After redistricting made Skelton the representative for Missouri’s Fort Leonard Wood in 1983, he helped locate the Army Engineer, Chemical and Military Police Schools at the base. The number of troops undergoing training there more than quadrupled and the post’s mission expanded from the Army to all branches of military service.
“I live and breathe what I do,” Skelton told The Kansas City Star in 2010. “I enjoy every minute of it...I know I’ve made a difference.”
In the 1980s, Skelton played a key role in passing the Goldwater-Nichols Act, which created the joint commands. He worked to improve housing and facilities for service members and their families. He was critical of both the first Bush administration and President Clinton’s policies of cutting military spending too much.
Skelton was deeply skeptical of the Bush administration’s decision to go to war with Iraq. His chief concern was that an ongoing occupation would be difficult. But he still voted for the war resolution when Bush sent it to Congress.
“I have no doubt that our military would decisively defeat Iraq’s forces and remove Saddam (Hussein),” Skelton said then. “But like the proverbial dog chasing the car down the road, we must consider what we would do after we caught it.”
Isaac Newton Skelton IV was born Dec. 20, 1931. His father met future President Harry Truman in 1928 when the elder Skelton was the Lafayette County prosecutor and Truman was a Jackson County judge, and they remained friends for life,The Almanac of American Politics
At 17, the younger Skelton attended Truman’s 1949 inauguration following his upset defeat of Thomas Dewey.
Skelton dreamed of going to West Point but he got polio as a teenager, which made his left arm useless and made him ineligible for military service. He remembered walking down the street in Lexington in 1944 watching C-47s fly overhead pulling gliders, training pilots for D-Day.
Skelton graduated from the University of Missouri and its law school and returned home to Lexington to practice law. At 25, he became county prosecutor. Five years later, in 1962, Truman urged him to run for Congress, but Skelton opted to continue practicing law with his father.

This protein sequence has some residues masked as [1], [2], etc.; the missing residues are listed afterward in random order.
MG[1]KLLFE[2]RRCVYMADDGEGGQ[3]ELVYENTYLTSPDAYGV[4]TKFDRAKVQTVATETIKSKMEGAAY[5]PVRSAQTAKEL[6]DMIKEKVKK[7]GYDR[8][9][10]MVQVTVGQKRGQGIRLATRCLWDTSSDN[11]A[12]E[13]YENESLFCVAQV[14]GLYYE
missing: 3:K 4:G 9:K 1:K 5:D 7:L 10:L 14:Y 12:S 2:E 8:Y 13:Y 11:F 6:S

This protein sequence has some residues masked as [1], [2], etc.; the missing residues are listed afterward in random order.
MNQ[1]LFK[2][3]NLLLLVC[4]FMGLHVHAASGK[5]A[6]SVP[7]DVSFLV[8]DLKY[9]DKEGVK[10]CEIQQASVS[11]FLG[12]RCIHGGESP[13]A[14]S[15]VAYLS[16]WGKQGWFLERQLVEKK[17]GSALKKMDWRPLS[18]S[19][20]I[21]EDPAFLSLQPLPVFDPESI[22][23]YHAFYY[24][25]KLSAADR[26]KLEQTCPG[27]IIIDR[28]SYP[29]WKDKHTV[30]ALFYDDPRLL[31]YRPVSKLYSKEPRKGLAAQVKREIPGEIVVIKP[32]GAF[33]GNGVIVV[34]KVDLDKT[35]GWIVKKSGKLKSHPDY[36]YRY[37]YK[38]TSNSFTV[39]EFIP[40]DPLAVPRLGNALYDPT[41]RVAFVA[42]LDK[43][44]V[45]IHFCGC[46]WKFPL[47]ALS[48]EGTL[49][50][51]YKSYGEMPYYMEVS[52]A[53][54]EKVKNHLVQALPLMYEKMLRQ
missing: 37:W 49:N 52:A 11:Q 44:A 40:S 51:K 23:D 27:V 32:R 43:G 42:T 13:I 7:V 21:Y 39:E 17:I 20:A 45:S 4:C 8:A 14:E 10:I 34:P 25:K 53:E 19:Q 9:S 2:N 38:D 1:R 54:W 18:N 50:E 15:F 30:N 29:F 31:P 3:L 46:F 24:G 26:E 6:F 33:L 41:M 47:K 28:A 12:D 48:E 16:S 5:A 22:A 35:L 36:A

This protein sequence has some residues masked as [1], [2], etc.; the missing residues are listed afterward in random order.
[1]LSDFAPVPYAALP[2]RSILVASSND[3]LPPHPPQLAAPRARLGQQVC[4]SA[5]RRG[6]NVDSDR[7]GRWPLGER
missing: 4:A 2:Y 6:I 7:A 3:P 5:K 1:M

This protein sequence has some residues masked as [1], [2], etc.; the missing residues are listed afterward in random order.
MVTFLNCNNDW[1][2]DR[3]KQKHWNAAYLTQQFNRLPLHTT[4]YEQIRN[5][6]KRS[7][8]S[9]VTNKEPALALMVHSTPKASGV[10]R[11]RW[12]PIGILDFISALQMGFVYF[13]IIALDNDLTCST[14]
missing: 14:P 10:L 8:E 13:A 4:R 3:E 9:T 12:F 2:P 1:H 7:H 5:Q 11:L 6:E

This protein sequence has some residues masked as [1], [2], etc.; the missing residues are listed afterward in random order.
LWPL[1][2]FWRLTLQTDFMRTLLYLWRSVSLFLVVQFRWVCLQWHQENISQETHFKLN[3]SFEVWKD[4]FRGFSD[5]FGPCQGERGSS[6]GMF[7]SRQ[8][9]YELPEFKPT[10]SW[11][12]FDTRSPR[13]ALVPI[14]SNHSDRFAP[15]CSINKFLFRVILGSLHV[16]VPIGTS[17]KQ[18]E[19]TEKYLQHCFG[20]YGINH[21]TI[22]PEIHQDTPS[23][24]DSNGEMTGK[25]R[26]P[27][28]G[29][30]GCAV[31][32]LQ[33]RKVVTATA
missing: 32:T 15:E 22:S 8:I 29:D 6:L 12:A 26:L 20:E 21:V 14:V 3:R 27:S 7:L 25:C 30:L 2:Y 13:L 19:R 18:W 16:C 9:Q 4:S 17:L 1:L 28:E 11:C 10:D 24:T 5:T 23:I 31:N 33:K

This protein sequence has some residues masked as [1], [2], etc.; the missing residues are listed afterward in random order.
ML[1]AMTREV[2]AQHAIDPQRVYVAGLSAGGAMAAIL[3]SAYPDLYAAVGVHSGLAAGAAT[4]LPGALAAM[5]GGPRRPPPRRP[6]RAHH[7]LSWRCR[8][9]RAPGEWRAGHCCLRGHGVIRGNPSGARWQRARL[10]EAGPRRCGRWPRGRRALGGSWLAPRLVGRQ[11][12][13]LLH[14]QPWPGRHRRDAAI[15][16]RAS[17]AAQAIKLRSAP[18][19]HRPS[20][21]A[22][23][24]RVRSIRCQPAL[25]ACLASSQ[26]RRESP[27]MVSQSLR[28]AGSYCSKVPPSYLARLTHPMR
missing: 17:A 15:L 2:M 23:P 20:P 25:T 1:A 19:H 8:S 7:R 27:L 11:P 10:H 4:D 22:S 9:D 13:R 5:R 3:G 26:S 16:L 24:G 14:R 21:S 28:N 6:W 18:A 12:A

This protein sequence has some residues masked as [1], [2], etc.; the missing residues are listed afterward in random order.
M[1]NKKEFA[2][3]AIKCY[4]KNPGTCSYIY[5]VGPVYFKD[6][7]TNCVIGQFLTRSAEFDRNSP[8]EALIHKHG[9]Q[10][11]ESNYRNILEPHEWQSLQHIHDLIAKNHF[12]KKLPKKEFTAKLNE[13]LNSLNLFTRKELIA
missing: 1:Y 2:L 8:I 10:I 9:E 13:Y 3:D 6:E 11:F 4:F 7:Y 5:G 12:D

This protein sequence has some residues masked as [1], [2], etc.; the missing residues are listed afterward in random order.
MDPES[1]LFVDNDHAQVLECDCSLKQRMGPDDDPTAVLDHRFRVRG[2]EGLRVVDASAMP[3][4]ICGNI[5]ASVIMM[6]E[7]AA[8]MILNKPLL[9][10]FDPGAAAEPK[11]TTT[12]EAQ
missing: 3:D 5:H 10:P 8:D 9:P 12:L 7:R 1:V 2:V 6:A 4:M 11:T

Skelton entered politics in 1970 when he was elected to the state Senate. Six years later, he ran for Congress where he caught a break. In the Democratic primary, two candidates from Jackson County split 45 percent of the vote, allowing Skelton to emerge as the winner with 40 percent. In the general election, he defeated the mayor of Independence, Richard King, with 56 percent of the vote.
Skelton’s first wife, Susan Anding, died in 2005. He remarried in 2009, to Patricia Martin of Lexington. His sons are U.S. Navy Capt. Ike Skelton V, James Anding Skelton and Harry Page Skelton.
After losing his seat in Congress, Skelton joined the law firm of Husch Blackwell of Kansas City as a partner, advising the firm in Kansas City and in its Washington D.C. office. He maintained homes in Lexington and in McLean, Va.
Skelton was most recently elected chairman of the National World War I Centennial Commission.
Orban, who served 16 years on Skelton’s congressional staff and recently joined him practicing law in Husch Blackwell’s Washington office, said the former lawmaker had been especially pleased by presidential appointments to that commission and to the American Battle Monuments Commission, which is in charge of U.S. military resting places overseas.
In 2012 he received the Harry S. Truman Good Neighbor Award.
Skelton had been scheduled to appear at a Veterans Day tribute the afternoon of Nov. 11 at the Truman Library in Independence, as part of a program that bore his name. He was to participate in a wreath-laying ceremony with retired Gen. George W. Casey Jr.